Micro-budget filmmaking is all about breaking the rules of how movies should be made, and using the limited resources we have to make something amazing. This applies equally to films shot with $50,000 on a 15 day schedule, or $1000 on a 4 day schedule.
So if you really want to make a feature, and you only have the time and resources to pull off a 4 day production, don’t rule it out just yet. It will be a wild ride, a stressful journey, and an insane experience across the board, but it also might just launch your career.
The 8 Day Feature Film Production
Now let’s turn to the 8 day feature film schedule, which offers one of the most straightforward formulas for production on the micro-budget level.
In many ways, this is the formula I would recommend to the majority of DIY/micro-budget filmmakers who are making their first feature. It’s the perfect happy medium.
Even well budgeted indie productions (like Locke with Tom Hardy) have been produced in 8 days for good reason –
Some filmmakers get tempted by the shorter 4 day schedule, assuming that fewer days will lighten the workload. But a 4 day schedule leaves practically no room for error. If one scene goes off the rails, the whole production can crumble down.
This doesn’t mean it shouldn’t be attempted of course, but you need to be somewhat experienced to work with such little margin of error.
For a first time filmmaker, having extra days to compensate for unexpected hurdles is a good thing. This is why I often recommend aiming for an 8 day schedule as a starting point.
Not to say that shooting in 8 days is a lot (it’s still nothing!), but it’s certainly more manageable than a 4 day schedule, and likely more affordable than a 12 day schedule, just as an example.
Like any micro-budget feature though, an 8 day production can only be pulled off with the right screenplay.
I’ve written at length on my blog about the writing process, and often suggest that micro-budget filmmakers base their screenplays around 40 beats (or scenes). Most films have 4 acts (Act 1, 2A, 2B, 3), which means each act should consist of exactly 10 scenes.
This makes the math relatively simple when it comes to scheduling an 8 day shoot.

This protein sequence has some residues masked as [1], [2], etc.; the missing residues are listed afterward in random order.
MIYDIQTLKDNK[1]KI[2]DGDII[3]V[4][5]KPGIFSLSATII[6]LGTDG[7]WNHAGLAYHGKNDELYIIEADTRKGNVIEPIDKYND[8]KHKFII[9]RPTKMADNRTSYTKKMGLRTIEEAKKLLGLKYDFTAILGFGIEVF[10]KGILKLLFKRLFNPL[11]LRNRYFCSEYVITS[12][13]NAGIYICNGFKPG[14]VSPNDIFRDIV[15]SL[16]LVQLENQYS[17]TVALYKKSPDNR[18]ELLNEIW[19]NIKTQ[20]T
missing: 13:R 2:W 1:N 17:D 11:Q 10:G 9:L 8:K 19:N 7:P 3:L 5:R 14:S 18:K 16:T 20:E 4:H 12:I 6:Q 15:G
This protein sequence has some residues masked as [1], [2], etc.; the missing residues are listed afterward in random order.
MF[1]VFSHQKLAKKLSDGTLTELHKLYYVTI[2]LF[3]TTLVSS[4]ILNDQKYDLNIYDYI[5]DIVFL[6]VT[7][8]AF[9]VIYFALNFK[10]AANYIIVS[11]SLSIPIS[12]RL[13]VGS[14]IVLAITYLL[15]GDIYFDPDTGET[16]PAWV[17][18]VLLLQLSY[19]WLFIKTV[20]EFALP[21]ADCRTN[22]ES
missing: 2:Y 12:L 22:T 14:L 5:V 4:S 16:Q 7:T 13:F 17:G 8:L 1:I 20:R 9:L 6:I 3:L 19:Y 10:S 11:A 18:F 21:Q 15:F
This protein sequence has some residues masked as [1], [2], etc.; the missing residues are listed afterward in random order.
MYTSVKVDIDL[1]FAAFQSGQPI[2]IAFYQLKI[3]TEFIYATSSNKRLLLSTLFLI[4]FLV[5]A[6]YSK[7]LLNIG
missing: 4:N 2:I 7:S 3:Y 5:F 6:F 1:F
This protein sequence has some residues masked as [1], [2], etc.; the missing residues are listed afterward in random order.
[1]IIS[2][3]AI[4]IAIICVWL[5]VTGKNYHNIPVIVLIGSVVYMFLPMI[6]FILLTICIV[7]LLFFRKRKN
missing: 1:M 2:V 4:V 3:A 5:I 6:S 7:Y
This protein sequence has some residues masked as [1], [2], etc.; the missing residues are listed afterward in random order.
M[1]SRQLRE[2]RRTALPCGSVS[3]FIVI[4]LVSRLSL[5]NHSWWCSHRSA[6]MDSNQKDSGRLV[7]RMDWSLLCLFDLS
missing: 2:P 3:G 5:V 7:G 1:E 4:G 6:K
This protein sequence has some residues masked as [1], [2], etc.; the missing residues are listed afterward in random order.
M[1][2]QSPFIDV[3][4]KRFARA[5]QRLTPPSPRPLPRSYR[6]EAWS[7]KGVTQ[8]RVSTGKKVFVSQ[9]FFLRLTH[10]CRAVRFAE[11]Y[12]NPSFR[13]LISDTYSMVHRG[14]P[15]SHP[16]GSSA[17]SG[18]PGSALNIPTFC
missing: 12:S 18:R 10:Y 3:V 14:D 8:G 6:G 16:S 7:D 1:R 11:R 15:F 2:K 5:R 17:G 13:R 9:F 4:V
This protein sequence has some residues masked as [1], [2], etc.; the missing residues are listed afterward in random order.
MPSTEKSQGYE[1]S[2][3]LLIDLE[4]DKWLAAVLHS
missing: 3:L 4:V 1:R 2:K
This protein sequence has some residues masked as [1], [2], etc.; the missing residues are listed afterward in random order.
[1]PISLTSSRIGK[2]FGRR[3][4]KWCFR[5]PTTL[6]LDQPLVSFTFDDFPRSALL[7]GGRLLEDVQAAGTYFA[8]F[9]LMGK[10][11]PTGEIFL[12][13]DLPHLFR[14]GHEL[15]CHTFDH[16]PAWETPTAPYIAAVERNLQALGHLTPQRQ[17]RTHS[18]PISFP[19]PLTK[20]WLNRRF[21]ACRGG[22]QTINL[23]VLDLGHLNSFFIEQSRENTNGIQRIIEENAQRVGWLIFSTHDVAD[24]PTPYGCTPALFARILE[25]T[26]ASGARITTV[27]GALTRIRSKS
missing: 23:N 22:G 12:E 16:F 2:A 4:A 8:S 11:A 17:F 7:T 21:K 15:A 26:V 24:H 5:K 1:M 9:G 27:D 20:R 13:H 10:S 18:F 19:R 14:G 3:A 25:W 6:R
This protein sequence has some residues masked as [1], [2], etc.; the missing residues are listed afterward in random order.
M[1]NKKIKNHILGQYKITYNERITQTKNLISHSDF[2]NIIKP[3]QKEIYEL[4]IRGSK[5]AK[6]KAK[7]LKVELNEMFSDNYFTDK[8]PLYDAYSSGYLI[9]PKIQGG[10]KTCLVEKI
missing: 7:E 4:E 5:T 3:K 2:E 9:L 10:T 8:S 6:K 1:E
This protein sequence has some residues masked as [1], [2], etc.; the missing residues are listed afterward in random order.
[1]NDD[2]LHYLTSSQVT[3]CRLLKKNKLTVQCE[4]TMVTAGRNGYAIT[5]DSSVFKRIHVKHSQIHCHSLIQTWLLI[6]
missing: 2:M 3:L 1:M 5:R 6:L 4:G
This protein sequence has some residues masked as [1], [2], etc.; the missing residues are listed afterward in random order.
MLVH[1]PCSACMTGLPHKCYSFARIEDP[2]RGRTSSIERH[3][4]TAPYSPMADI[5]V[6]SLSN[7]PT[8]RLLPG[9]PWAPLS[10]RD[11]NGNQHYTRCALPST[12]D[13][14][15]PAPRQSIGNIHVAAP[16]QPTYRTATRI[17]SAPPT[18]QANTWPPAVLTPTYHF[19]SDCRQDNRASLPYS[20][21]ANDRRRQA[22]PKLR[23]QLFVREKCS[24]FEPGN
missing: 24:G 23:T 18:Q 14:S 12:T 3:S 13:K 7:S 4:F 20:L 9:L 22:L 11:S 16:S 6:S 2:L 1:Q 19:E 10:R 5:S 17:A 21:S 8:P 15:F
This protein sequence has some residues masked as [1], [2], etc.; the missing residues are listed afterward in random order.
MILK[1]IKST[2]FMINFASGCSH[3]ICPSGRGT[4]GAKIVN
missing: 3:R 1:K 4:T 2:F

Assuming your screenplay generally adheres to the guidelines above, you will be shooting 5 scenes per day. That translates to one act every 2 days.
Ideally all of your scenes should average out to be around the same length (1 – 3 minutes), with some exceptions, so that every day is somewhat uniform.
If you aim to shoot 5 scenes every day, but one of those days includes 3 scenes that are each 7 minutes long, you’re in trouble! So to make this work, each scene has to be relatively close in duration.
Or at the very least, each half of an act should be approximately the same length, since you are essentially shooting half an act (5 scenes) every day.
It’s okay if one of those 5 scenes is 15 seconds and one is 6 minutes, as long as the sum of every scene you shoot on a given day is roughly equal to 10 minutes of total screen time.
From a logistical point of view, this makes things really easy, allowing you to break down your script into bite sized chunks. And in many ways, this kind of process resembles a short film production (just expanded upon), which is much more familiar territory for most filmmakers.
An 8 day schedule could even be approached as a series of weekend projects over the course of a month. You could shoot 2 production days every weekend, and in 4 weeks you’ll have a full length feature is in the can.
Spreading the 8 days out over the course of a month has other advantages too.
For one, it can make it far easier to call in favors with locations, cast, or crew. Asking someone to help you out by donating a location or working at a reduced rate for 12 days straight is not very enticing. But asking them to pitch in over a weekend? Much easier.
You can also engineer your screenplay so that each act takes place in a different location.
Maybe weekend #1 you’re shooting at your home. #2 you use a friend’s office, #3 you’re in an Air BnB (with permission of course!) and #4 could be an exterior guerrilla shoot.
Thinking of each weekend as it’s own mini-production will not only make things more feasible logistically, but it will likely make the film more dynamic too.
This will obviously put some constraints on the writing process, but in my opinion that’s a great thing, as limitations are the best friend of creativity.
Not to mention, if you have 5 days off in between each shooting block, that’s a whole lot of time to review your footage, re-write material (if needed) for the next weekend, and even get a head start on editing.
These are just a few of the ways than 8 day schedule – spread out over a month – can offer one of the easiest entry points for filmmakers looking to crack their first or second feature. It’s not going to be a perfect formula for every idea, but for those that can work with these parameters it will open up a tremendous amount of potential.